German federal and regional governments extend refugee camp system nationwide

Since August 1, there are officially eight “anchor centres” in Bavaria and Saxony where refugees are quartered. According to the federal government, the camps are to be extended to the whole of Germany. Although several federal states officially oppose them, they already operate similar facilities.

The construction of anchor centres with 1,000 to 1,500 refugees each had already been stipulated by the Christian Democrats (CDU/CSU) and Social Democrats (SPD) in the coalition agreement. The name “AnkER” stands for arrival, asylum decision, repatriation. The federal and state governments are thus establishing a sealed-off and guarded system of camps in which tens of thousands of people are being locked up without a court decision.

The Bavarian Interior Minister Joachim Herrmann (CSU) claims that the anchor centres are “not detention facilities,” and that “no one is imprisoned.” But that is a lie. The camps are sealed off with walls and barbed wire, and the entrances are guarded by security personnel. They can be closed at any time, as happened in Ellwangen in a police raid.

The people living in the camps can only leave and re-enter with a special pass and are subject to an “enhanced residency requirement.” This means they are only allowed to leave the district where their facility is located with the consent of the authorities, otherwise their asylum claim can be suspended. If someone spontaneously stays somewhere else, they lose all rights and claims and are considered as having gone “underground” and as fair game for the police.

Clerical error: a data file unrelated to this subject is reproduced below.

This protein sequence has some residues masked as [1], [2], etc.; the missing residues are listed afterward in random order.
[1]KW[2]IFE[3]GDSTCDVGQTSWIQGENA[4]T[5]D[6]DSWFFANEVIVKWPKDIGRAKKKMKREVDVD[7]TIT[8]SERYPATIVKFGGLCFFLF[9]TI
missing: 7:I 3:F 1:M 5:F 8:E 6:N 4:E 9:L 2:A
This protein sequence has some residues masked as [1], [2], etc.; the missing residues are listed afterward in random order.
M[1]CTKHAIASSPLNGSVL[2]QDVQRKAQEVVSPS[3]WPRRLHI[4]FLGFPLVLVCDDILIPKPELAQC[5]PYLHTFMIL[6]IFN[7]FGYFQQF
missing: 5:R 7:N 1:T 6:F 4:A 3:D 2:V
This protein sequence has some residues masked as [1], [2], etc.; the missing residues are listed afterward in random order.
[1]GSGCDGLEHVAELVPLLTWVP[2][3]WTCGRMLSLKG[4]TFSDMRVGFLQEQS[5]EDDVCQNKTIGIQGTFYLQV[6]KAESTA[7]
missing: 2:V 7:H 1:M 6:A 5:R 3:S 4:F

In addition, the camps either have an integrated closed prison area—such as the anchor camp in Hamburger Street in Dresden, where a strictly sealed-off detention centre is being built—or they cooperate with a detention centre. Almost all state governments operate detention centres, such as the one in Buren, North Rhine-Westphalia. The SPD-Left Party-Green Party state government in Berlin is just about to build one.

Even the federal states that still officially oppose anchor centres have long operated similar facilities, which are usually called by a different name. The master plan of Interior Minister Horst Seehofer (CSU) envisages a total of 40 anchor centres distributed across all federal states.

Originally, 11 camps were to be launched as part of the “Anchor Centres Pilot Project” from August 1. This emerged from an internal job advertisement by the Federal Office for Migration and Refugees (BAMF). It was looking for “interested” BAMF staff who were “prepared to work in an anchor centre as part of a pilot project” from August 1.

As well as the known centres in Bavaria (Bamberg, Deggendorf, Donauwörth, Manching, Regensburg, Schweinfurt and Zirndof) and the centre in Dresden, Saxony, the BAMF advert also names Heidelberg (Baden-Württemberg), Giessen (Hesse) and Lebach (Saarland). The BAMF branch office in Donauwörth is also mentioned as the twelfth place of deployment.

Publicly, the state governments of Baden-Württemberg and Hesse attach great importance to maintaining a distance to the anchor centres. In Hesse, ruled by a coalition of the Christian Democrats and Greens, state Premier Volker Bouffier (CDU) declared, “It remains the case that we have our own way of doing things here in Hesse.”